“Even kings with heaps of wealth and vast dominion cannot compare with
an ant filled with love of God.” – Guru Nanak
Bhati yoga emphasizes on our dependence on god’s mercy. While karma is
activitiy centred and jnana focusses on knowledge and yoga is centred
on perfection, the path of bhakti however is unique because it is
‘dependency centred’- a practitioner depends on god’s mercy.
The very definition of mercy says we are unqualified; it’s granted to
us. Bhakti is based on getting this mercy. If I claim that I have been
a devotee of god since last fifty years and I deserve blessings, then
that is not seeking mercy. The moment I demand anything from god, I am
not practising bhakti yoga.
And this mood of calling out to god in simple dependence is called
humility. In a world where we are encouraged to ‘get what we want’ and
have ‘fierce self-belief’, it’s a refreshing experience to know I am
small and need mercy. This dependence factor, counterintuitively,
helps us feel more loved by god than all the toxic positivity that
floods the internet. To feel small and at the same time loved by the
universe/god is the success of a spiritual practise. And bhakti yoga
is founded on this principle- one’s smallness and god’s greatness.
This combination reaches perfection when we pray and seek forgiveness
daily from the lord.
Sometimes we may not even have things to pray for. It could just be an
ordinary day, with nothing exciting happening. At such times we could
simply spend some time with god, silently, either in kirtans or we
could sit in front of the deities or hear a class on the scriptures.
That’s when god’s love nourishes us the same way as in winter, if you
sit in front of fire, the fire warms you. You don’t need to be smart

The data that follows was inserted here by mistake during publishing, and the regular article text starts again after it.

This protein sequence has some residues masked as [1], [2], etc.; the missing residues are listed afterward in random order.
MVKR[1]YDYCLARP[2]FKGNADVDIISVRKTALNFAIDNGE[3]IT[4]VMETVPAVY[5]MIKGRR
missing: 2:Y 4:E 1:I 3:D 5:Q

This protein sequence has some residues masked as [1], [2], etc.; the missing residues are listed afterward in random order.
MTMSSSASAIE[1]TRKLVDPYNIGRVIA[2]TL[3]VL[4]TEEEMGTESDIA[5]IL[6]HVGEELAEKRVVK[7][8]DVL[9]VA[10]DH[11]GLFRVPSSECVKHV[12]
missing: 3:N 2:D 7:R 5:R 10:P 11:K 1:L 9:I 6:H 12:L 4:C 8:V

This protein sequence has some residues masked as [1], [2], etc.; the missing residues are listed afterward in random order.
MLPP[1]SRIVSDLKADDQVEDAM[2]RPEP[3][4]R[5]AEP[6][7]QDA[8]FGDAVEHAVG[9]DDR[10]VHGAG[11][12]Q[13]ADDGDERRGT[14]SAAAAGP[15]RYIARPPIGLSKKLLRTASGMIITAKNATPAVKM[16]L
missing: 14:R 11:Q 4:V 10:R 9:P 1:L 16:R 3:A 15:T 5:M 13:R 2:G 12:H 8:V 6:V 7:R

or know the qualities of fire or figure out how to get warm- just be
with the fire of Krishna!
A friend shared, in confidence, a practise that has helped him feel
small and loved by god daily. As soon he wakes up in the morning, he
doesn’t grab the mobile phone nor does he look at the watch. He
neither rushes to exercise or shower. He first sits up straight on the
bed and silently connects with god. After five minutes of grateful
prayers to god, he rises slowly and clearly, feeling loved by god. At
the end of the day, again he makes sure he doesn’t hit the bed when
tired. He sits up, gives a report to his favourite manifestation of
god as lord jagannath, and after feeling connected, he sleeps. This
daily connection helps him face the daily onslaughts of the mind
bravely. He also feels loved and forgiven.
I was fascinated by his description and begged him to share more. He
was however reticent. I then asked him if he ever feels dry and bored
in his spiritual practise; does he feel lost that god doesn’t respond
to his prayers? He answered me by showing this beautiful quote of C.
S. Lewis that he had coloured in red and boldly written in his prayer
notebook: “When I lay these questions before god I get no answer. But
a rather special sort of ‘no answer.’ It is not the locked door. It is
more like a silent, certainly not uncompassionate, gaze. As though he
shook his head not in refusal but waiving the question. Like, ‘peace,
child; you don’t understand.”
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